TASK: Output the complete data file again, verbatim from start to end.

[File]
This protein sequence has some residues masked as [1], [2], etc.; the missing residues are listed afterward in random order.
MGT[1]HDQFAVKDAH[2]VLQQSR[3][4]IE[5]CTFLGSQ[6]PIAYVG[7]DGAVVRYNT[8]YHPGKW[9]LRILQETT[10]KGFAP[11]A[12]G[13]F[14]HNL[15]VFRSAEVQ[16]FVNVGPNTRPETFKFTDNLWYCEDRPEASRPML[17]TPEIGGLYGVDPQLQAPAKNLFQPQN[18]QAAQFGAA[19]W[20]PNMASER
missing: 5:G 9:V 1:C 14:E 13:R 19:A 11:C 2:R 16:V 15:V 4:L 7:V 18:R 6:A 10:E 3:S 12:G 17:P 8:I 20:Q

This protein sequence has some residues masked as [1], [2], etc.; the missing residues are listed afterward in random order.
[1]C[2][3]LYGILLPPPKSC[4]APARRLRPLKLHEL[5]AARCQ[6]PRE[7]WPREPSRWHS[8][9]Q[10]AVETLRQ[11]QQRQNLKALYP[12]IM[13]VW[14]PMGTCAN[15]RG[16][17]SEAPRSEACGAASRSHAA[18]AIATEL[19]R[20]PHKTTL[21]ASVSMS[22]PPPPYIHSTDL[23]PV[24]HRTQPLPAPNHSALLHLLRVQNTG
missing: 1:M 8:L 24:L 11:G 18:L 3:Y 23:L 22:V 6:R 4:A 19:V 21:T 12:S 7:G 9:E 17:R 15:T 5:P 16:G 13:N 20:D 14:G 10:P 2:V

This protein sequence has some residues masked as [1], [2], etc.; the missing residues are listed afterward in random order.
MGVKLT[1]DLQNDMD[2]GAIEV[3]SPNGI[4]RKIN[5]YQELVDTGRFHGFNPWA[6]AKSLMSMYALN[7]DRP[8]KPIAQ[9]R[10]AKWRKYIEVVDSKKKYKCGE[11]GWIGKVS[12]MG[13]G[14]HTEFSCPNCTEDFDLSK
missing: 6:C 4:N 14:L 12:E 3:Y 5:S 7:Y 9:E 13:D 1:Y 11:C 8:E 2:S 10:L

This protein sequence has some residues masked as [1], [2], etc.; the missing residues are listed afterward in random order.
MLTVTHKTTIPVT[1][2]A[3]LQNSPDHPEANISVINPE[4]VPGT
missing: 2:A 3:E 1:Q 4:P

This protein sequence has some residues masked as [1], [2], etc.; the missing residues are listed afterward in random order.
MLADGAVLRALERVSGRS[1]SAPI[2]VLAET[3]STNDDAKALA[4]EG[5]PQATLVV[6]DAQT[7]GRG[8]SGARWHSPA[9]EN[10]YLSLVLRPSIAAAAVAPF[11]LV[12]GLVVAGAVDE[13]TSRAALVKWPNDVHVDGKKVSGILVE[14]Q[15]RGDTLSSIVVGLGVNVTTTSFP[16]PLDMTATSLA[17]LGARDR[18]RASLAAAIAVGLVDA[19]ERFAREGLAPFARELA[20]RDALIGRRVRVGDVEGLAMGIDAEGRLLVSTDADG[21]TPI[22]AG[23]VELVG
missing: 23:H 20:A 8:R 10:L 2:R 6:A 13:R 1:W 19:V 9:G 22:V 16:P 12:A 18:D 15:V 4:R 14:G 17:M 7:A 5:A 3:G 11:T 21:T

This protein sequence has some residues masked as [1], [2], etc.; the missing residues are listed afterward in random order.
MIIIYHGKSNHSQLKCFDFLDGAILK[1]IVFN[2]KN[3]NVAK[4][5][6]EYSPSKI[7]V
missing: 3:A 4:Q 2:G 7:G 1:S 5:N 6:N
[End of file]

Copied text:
This protein sequence has some residues masked as [1], [2], etc.; the missing residues are listed afterward in random order.
MGT[1]HDQFAVKDAH[2]VLQQSR[3][4]IE[5]CTFLGSQ[6]PIAYVG[7]DGAVVRYNT[8]YHPGKW[9]LRILQETT[10]KGFAP[11]A[12]G[13]F[14]HNL[15]VFRSAEVQ[16]FVNVGPNTRPETFKFTDNLWYCEDRPEASRPML[17]TPEIGGLYGVDPQLQAPAKNLFQPQN[18]QAAQFGAA[19]W[20]PNMASER
missing: 5:G 9:V 1:C 14:E 13:R 19:A 11:C 2:R 16:V 15:V 4:L 7:V 18:R 6:A 10:E 3:S 12:G 17:P 8:I 20:Q

This protein sequence has some residues masked as [1], [2], etc.; the missing residues are listed afterward in random order.
[1]C[2][3]LYGILLPPPKSC[4]APARRLRPLKLHEL[5]AARCQ[6]PRE[7]WPREPSRWHS[8][9]Q[10]AVETLRQ[11]QQRQNLKALYP[12]IM[13]VW[14]PMGTCAN[15]RG[16][17]SEAPRSEACGAASRSHAA[18]AIATEL[19]R[20]PHKTTL[21]ASVSMS[22]PPPPYIHSTDL[23]PV[24]HRTQPLPAPNHSALLHLLRVQNTG
missing: 1:M 8:L 24:L 11:G 18:L 3:Y 23:L 22:V 6:R 4:A 19:V 21:T 12:S 7:G 9:E 17:R 15:T 5:P 16:G 13:N 20:D 14:G 10:P 2:V

This protein sequence has some residues masked as [1], [2], etc.; the missing residues are listed afterward in random order.
MGVKLT[1]DLQNDMD[2]GAIEV[3]SPNGI[4]RKIN[5]YQELVDTGRFHGFNPWA[6]AKSLMSMYALN[7]DRP[8]KPIAQ[9]R[10]AKWRKYIEVVDSKKKYKCGE[11]GWIGKVS[12]MG[13]G[14]HTEFSCPNCTEDFDLSK
missing: 6:C 4:N 14:L 12:E 3:Y 5:S 7:Y 9:E 13:D 1:Y 11:C 8:E 2:S 10:L

This protein sequence has some residues masked as [1], [2], etc.; the missing residues are listed afterward in random order.
MLTVTHKTTIPVT[1][2]A[3]LQNSPDHPEANISVINPE[4]VPGT
missing: 2:A 3:E 1:Q 4:P

This protein sequence has some residues masked as [1], [2], etc.; the missing residues are listed afterward in random order.
MLADGAVLRALERVSGRS[1]SAPI[2]VLAET[3]STNDDAKALA[4]EG[5]PQATLVV[6]DAQT[7]GRG[8]SGARWHSPA[9]EN[10]YLSLVLRPSIAAAAVAPF[11]LV[12]GLVVAGAVDE[13]TSRAALVKWPNDVHVDGKKVSGILVE[14]Q[15]RGDTLSSIVVGLGVNVTTTSFP[16]PLDMTATSLA[17]LGARDR[18]RASLAAAIAVGLVDA[19]ERFAREGLAPFARELA[20]RDALIGRRVRVGDVEGLAMGIDAEGRLLVSTDADG[21]TPI[22]AG[23]VELVG
missing: 23:H 20:A 8:R 10:L 2:R 6:A 13:R 1:W 19:V 9:G 22:V 16:P 12:A 18:D 15:V 4:R 14:G 17:M 7:A 5:A 3:G 11:T 21:T

This protein sequence has some residues masked as [1], [2], etc.; the missing residues are listed afterward in random order.
MIIIYHGKSNHSQLKCFDFLDGAILK[1]IVFN[2]KN[3]NVAK[4][5][6]EYSPSKI[7]V
missing: 3:A 4:Q 2:G 7:G 1:S 5:N 6:N